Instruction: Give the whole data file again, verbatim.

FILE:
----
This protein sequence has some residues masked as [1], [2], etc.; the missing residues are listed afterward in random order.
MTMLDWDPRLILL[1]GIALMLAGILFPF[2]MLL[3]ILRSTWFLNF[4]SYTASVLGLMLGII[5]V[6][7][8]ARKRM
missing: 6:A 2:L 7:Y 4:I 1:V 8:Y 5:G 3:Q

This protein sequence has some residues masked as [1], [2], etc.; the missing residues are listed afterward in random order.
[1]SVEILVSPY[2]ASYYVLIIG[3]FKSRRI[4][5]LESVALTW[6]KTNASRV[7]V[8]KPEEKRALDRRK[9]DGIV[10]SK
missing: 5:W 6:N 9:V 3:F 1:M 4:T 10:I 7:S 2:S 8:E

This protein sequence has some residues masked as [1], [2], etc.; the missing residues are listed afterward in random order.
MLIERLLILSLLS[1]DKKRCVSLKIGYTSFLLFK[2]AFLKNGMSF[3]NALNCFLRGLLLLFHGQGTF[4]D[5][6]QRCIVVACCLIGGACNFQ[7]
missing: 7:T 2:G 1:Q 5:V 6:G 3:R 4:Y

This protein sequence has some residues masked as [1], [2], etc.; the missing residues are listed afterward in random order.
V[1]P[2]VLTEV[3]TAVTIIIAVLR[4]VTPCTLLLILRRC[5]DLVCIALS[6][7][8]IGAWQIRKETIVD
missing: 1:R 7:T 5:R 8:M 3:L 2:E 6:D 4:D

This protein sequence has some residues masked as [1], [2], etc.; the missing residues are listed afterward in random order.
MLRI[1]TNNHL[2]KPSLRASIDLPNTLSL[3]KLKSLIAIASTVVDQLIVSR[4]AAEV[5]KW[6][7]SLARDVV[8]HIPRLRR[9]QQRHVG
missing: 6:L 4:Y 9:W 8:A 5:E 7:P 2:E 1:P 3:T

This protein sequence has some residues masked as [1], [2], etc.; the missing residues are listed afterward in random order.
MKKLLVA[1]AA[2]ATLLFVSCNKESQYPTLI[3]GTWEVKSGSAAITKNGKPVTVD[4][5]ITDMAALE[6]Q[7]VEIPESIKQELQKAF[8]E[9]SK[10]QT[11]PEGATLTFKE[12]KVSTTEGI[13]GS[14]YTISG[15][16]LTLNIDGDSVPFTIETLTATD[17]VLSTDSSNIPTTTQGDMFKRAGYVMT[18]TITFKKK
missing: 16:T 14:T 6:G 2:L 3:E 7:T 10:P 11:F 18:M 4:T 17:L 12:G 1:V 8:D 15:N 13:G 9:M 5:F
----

This protein sequence has some residues masked as [1], [2], etc.; the missing residues are listed afterward in random order.
MTMLDWDPRLILL[1]GIALMLAGILFPF[2]MLL[3]ILRSTWFLNF[4]SYTASVLGLMLGII[5]V[6][7][8]ARKRM
missing: 6:A 2:L 7:Y 4:I 1:V 8:Y 5:G 3:Q

This protein sequence has some residues masked as [1], [2], etc.; the missing residues are listed afterward in random order.
[1]SVEILVSPY[2]ASYYVLIIG[3]FKSRRI[4][5]LESVALTW[6]KTNASRV[7]V[8]KPEEKRALDRRK[9]DGIV[10]SK
missing: 5:W 6:N 9:V 3:F 1:M 4:T 10:I 7:S 2:S 8:E

This protein sequence has some residues masked as [1], [2], etc.; the missing residues are listed afterward in random order.
MLIERLLILSLLS[1]DKKRCVSLKIGYTSFLLFK[2]AFLKNGMSF[3]NALNCFLRGLLLLFHGQGTF[4]D[5][6]QRCIVVACCLIGGACNFQ[7]
missing: 7:T 2:G 1:Q 5:V 6:G 3:R 4:Y

This protein sequence has some residues masked as [1], [2], etc.; the missing residues are listed afterward in random order.
V[1]P[2]VLTEV[3]TAVTIIIAVLR[4]VTPCTLLLILRRC[5]DLVCIALS[6][7][8]IGAWQIRKETIVD
missing: 1:R 7:T 5:R 8:M 3:L 2:E 6:D 4:D

This protein sequence has some residues masked as [1], [2], etc.; the missing residues are listed afterward in random order.
MLRI[1]TNNHL[2]KPSLRASIDLPNTLSL[3]KLKSLIAIASTVVDQLIVSR[4]AAEV[5]KW[6][7]SLARDVV[8]HIPRLRR[9]QQRHVG
missing: 6:L 4:Y 9:W 8:A 5:E 7:P 2:E 1:P 3:T

This protein sequence has some residues masked as [1], [2], etc.; the missing residues are listed afterward in random order.
MKKLLVA[1]AA[2]ATLLFVSCNKESQYPTLI[3]GTWEVKSGSAAITKNGKPVTVD[4][5]ITDMAALE[6]Q[7]VEIPESIKQELQKAF[8]E[9]SK[10]QT[11]PEGATLTFKE[12]KVSTTEGI[13]GS[14]YTISG[15][16]LTLNIDGDSVPFTIETLTATD[17]VLSTDSSNIPTTTQGDMFKRAGYVMT[18]TITFKKK
missing: 16:T 14:T 6:G 2:L 3:E 7:T 10:P 11:F 18:M 4:T 17:L 12:G 1:V 8:D 15:N 13:G 9:M 5:F